Palms are a large and diverse family, with over 200 genera, and well over a thousand species, most of which are what you and I think of as Palm trees: a single, tall, stem, with a tuft of foliage at the top, bearing coconuts, and associated with tropical beaches. Oh, those Bounty adverts have a lot to answer for!
However, not all Palm trees are actually trees – some of them are shrubby, some are even vine-like climbers – and of course not everything that is called a Palm is actually a Palm: many non-related plants are known as “Palms” simply because they “look” like Palms.
The botanical name for the true palm family is Arecaceae, but they are sometimes referred to as Palmae, from the Latin “palma”, meaning palm of the hand, which also answers the following question:
Why are they called Palms?
The obvious answer is that many of them have leaves that are “palmate” which means that the individual leaflets spring from a central point, like fingers that fan out from the palm of your hand.
What are Palms used for?
Palm trees have a history with humans that goes back to our very earliest societies - archaeological finds indicate that the Date palm (Phoenix dactylifera) was commonly used way back in Mesopotamian times, i.e. 5000 BC, for food and other purposes: indeed, in tropical and sub-tropical countries, Palms have long been a vital part of the economy, as they provide food, medicine, tools, equipment, and building materials – and even wine!
The familiar Coconut tree (Cocos nucifera) supplies both coconut and coconut milk; the Date palm supplies dates, as you would expect; and the sap of the various Sugar palms (a name which covers several genera including Arenga, Borassus, Caryota and Cocos, the Coconut palm again) was dried, beaten and ground to produce fine sugar. Its leaves could also be boiled and used as a vegetable.
Do you remember sago pudding, from the days of school dinners? Sago is extracted from the Sago palm (Metroxylon sagu), which is not a Palm at all; neither is another Sago palm (Cycas revoluta), extracts of which used to be ground into flour and made into unleavened bread, but the food preparation required great care, as most parts of this Cycad – as we said, it's not really a Palm at all – are poisonous. So if you see something that looks rather like a fern squatting on the ground, with a very short trunk, make sure that your children and pets don't try to chew it. Mind you, if you tell them that it is where Sago comes from, they will probably run away from it!
The genus Elaeis contains just two species, both known as Oil palm, which are both grown commercially to produce high-quality oil for cooking and also for biofuel, for butter and for soap; you would not want to get those products confused, otherwise your chips would taste very strange.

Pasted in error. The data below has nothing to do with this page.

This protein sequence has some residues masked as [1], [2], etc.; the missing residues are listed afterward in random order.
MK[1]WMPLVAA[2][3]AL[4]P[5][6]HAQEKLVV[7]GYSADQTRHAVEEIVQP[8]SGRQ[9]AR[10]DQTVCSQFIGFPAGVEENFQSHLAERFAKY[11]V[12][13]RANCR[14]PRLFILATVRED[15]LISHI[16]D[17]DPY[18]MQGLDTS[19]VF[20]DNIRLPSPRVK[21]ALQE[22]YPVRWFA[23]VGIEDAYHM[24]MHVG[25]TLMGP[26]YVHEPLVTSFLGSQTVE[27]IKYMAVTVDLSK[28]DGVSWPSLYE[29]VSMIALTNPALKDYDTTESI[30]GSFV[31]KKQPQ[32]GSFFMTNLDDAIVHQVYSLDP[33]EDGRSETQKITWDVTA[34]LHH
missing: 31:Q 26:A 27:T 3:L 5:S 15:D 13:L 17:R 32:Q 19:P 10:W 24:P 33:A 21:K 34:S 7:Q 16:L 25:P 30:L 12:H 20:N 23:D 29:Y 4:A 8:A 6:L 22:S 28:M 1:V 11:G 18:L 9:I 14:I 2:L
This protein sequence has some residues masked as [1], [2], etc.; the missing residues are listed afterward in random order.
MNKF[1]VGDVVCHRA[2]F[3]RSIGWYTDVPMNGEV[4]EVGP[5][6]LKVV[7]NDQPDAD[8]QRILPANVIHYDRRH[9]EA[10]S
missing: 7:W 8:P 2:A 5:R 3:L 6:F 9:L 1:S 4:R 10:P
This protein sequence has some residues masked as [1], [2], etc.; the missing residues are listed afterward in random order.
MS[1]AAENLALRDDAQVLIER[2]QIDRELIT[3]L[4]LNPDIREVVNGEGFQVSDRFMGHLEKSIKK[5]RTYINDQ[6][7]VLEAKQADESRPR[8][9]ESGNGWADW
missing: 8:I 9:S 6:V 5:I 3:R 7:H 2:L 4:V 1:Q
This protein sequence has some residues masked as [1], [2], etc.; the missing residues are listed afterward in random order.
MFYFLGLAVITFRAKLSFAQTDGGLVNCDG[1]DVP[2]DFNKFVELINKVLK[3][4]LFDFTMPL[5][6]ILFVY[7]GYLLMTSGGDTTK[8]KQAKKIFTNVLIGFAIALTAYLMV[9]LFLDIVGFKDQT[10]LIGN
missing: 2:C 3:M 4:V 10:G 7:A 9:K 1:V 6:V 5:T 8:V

Quite apart from the food, there is no part of the various Palm plants that has not at some time been used: the leaflets, central ribs, and leaf sheaths all produced various fibres which were used to make brooms, baskets and mats; the finest fibre was used as thread for sewing, and the heaviest fibres were even used for making strong ropes. And, as any would-be Robinson Crusoe knows, the large leaves are perfect for making short-term roofing.
Coconut shells have an obvious use, for carrying water: but you might not know that they can also be carved into fine bowls, cooking utensils, even tools. Some Palm “wood” does not easily rot and was used for making boats in areas where tropical storms would destroy hardwood trees, which are more traditionally associated with boat-building materials.
Most Palms have insignificant flowers, but the seeds of some can, if allowed to dry for a long period, became hard and transparent, and were made into durable beads and trinkets.
The Palm in popular culture
Palms are frequently used to promote the idea of a tropical paradise with hot sun and golden beaches: which is odd, because Palms are not restricted to the tropics, just to climates where they will rarely encounter frost.
Palms have been a popular religious symbol for a couple of centuries, and usually represent peace and plenty: in ancient Egyptian temples, the pillars often represent Palm trunks without the fronds. As they were one of the few plants which could grow to a significant size in arid lands, they were seen as being somehow linked to the Sun (which was, of course, worshipped as a god) and were therefore often featured in sacred buildings.
The leaves are often seen in films, being used for fanning cool air on to a Glorious Leader (be that King, Queen, Emperor, God or Alien invader), particularly the larger palmate-leaved varieties, which lend themselves to double duty as a sunshade, and as a fan. In point of fact, actual Egyptian sunshades and fans were usually made of feathers, although Palm fibres would be used in the construction. But it is an enduring image...
How do you know it's a Palm?
The classic Palm is a tree-sized, single-stemmed plant, with a tuft of leaves right at the very top. These leaves are usually large, compound, and evergreen. They can be either palmate (with long thin leaflets radiating from a central point) or pinnate – with long thin leaflets arranged like feathers, or the oars in a slave galley, along a central rachis or spine.
Most Palms might look like trees, but that central stem is not a woody construction, with annual growth rings: instead it is a pith-filled, fibrous sheath. In structure they are much closer to grasses than trees, and they manage to obtain their height because, as the Palm grows, the originally soft cells of the trunk become hardened, supporting the structure and allowing the plant to grow as tall as many trees.
Can I grow Palms in the UK?
Of course you can! But can you grow them outside, like a normal garden plant? Not necessarily... many of them will require protection from frost, which means either having to grow them in pots and bring them inside in the winter, or to take great care to wrap them up every year, which means having to look at an unlovely bulky, hessian-wrapped thing for half the year.